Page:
Written by listed counsellor/psychotherapist: Jacqueline Karaca M.Sc. Hons Counselling Psych; MBACP Reg.
3rd October, 20170 Comments
Emotional literacy is the ability to identify and label a feeling. Identifying a feeling is important for processing situations and making choices. Throughout a day a range of feelings may be felt; slight irritation, pleasure, sadness, frustration. If these feelings cannot be labelled they are placed into two groups, positive and negative, and it could be that all positives are called good or happy and all negatives are called anxious or angry. Emotional literacy varies greatly from person to person and that variance in identifying emotion depends on so many factors. Emotions might not have been spoken within a family or expression of emotion may have been discouraged.
Without emotional literacy it can be difficult to express needs, wants and boundaries to others and lead to misunderstanding and not feeling understood. This can heighten feelings of disconnection and alienation and impact on interpersonal relationships. It can lead to feeling silenced because the words are not there. It also means others are responding to the wrong emotion. “I feel sad” is very different to “I feel angry”. “I feel rejected” is different to “I feel anxious”.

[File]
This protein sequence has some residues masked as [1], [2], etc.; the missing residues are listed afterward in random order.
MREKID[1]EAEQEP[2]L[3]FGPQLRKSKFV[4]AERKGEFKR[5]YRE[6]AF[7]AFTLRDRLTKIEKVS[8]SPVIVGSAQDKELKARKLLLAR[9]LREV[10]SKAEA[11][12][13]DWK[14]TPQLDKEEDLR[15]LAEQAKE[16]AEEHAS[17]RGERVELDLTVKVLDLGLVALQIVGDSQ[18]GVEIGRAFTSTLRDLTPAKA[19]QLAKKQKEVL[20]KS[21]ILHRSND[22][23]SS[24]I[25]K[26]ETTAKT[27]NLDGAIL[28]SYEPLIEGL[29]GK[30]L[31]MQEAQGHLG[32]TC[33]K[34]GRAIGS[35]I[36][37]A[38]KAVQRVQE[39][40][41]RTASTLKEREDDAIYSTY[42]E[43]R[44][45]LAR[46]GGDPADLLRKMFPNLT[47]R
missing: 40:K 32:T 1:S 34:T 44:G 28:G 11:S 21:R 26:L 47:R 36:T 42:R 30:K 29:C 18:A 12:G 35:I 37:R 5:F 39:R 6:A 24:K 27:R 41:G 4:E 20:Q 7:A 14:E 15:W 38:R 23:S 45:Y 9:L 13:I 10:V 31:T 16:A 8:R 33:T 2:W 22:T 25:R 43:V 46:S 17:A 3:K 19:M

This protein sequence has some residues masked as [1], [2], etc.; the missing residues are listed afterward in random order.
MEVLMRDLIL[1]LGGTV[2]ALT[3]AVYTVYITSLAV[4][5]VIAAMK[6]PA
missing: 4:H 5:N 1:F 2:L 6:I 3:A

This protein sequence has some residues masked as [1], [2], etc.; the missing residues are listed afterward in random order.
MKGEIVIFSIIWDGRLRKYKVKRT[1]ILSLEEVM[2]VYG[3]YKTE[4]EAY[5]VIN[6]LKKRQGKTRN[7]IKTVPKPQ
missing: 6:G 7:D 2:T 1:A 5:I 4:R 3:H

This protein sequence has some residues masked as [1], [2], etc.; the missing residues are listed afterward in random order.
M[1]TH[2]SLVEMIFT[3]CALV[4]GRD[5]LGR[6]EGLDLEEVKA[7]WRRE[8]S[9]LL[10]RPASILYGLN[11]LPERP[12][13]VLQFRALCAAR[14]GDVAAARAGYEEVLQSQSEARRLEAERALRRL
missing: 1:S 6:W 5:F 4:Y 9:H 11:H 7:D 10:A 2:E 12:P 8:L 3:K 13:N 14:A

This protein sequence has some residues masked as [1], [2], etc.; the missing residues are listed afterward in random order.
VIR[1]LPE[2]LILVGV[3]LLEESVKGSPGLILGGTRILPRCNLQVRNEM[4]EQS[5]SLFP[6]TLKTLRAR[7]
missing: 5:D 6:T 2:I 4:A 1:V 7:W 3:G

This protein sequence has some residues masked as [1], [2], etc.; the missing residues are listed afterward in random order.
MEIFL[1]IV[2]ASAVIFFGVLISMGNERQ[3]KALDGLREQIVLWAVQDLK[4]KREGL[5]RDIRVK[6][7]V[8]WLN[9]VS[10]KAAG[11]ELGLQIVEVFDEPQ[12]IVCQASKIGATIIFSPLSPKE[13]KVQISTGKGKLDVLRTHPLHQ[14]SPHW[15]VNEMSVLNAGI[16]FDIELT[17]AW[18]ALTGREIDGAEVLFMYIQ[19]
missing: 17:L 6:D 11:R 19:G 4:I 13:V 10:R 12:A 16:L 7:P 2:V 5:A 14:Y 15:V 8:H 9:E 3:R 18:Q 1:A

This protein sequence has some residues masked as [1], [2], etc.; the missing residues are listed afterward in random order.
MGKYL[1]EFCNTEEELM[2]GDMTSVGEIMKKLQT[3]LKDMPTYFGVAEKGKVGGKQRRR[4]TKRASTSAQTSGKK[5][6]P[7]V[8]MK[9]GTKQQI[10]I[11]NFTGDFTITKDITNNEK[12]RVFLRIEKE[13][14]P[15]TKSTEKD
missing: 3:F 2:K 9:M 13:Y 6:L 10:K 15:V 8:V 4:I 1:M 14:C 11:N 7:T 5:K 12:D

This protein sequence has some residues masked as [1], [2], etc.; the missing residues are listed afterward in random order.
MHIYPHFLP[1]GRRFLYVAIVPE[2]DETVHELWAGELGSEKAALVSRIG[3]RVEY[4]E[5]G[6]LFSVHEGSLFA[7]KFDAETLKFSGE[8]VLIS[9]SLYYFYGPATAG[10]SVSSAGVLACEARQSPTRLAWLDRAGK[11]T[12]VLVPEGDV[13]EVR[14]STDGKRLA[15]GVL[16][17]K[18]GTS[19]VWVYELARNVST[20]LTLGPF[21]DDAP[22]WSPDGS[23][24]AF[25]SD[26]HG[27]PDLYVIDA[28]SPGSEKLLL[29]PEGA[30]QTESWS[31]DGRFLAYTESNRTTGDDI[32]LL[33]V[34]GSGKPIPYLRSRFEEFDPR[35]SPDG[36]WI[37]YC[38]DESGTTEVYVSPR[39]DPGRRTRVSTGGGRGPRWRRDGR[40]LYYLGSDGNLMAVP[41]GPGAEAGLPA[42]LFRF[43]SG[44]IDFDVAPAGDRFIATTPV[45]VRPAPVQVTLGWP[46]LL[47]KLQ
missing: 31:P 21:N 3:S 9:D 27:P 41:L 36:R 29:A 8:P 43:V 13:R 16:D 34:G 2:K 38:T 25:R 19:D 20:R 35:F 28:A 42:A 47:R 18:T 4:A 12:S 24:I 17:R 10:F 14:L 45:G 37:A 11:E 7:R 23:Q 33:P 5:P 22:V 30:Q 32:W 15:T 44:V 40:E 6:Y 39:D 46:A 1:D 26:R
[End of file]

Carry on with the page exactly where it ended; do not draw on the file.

Not identifying emotions affects choices and behaviour. There are societal expectations of choice dependent on emotion. So if for example all emotions are mislabelled as anxiety, a person will then try to sooth the anxiety becoming more anxious that the anxiety cannot be soothed. If some of those feelings are not anxiety but restlessness, irritation or sadness different choices might be made. Rather than a feeling masquerading as anxiety that cannot be soothed, a movement can be made in response to restlessness, a change can be made in response to irritation.
Not having the words for emotion impacts on self-worth. Rather than identifying the range of emotion and responding to those, the one label becomes the focal point and patterns of saying, “I’m always feeling anxious” or “I’m always angry” can occur. Worse still is the labelling of the self, “I’m an irritable person”, “I’m just anxious, that’s who I am”. This can lead to feeling different from others, fundamentally wrong in some way and an incorrect belief in possessing a personality flaw. There can be a sense of hopelessness that nothing can change. It is never too late to learn the language of feelings and to find your voice.
About the author
Jacquie Karaca is a psychotherapist and author. She practices individual and relationship counselling in Alsager.
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